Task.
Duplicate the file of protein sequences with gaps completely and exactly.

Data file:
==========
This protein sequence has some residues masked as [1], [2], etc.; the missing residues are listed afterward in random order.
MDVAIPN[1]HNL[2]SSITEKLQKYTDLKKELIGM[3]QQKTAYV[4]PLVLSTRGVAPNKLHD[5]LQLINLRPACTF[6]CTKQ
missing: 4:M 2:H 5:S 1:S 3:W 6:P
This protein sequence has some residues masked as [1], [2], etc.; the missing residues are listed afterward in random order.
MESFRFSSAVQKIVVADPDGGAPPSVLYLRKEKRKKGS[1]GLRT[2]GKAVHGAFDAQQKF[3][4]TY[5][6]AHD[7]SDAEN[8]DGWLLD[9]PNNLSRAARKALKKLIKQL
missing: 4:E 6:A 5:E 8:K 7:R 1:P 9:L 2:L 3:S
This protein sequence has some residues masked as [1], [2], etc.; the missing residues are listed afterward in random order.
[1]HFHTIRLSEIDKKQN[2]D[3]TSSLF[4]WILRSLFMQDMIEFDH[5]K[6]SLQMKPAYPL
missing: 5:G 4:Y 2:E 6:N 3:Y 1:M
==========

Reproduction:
This protein sequence has some residues masked as [1], [2], etc.; the missing residues are listed afterward in random order.
MDVAIPN[1]HNL[2]SSITEKLQKYTDLKKELIGM[3]QQKTAYV[4]PLVLSTRGVAPNKLHD[5]LQLINLRPACTF[6]CTKQ
missing: 4:M 2:H 5:S 1:S 3:W 6:P
This protein sequence has some residues masked as [1], [2], etc.; the missing residues are listed afterward in random order.
MESFRFSSAVQKIVVADPDGGAPPSVLYLRKEKRKKGS[1]GLRT[2]GKAVHGAFDAQQKF[3][4]TY[5][6]AHD[7]SDAEN[8]DGWLLD[9]PNNLSRAARKALKKLIKQL
missing: 4:E 6:A 5:E 8:K 7:R 1:P 9:L 2:L 3:S
This protein sequence has some residues masked as [1], [2], etc.; the missing residues are listed afterward in random order.
[1]HFHTIRLSEIDKKQN[2]D[3]TSSLF[4]WILRSLFMQDMIEFDH[5]K[6]SLQMKPAYPL
missing: 5:G 4:Y 2:E 6:N 3:Y 1:M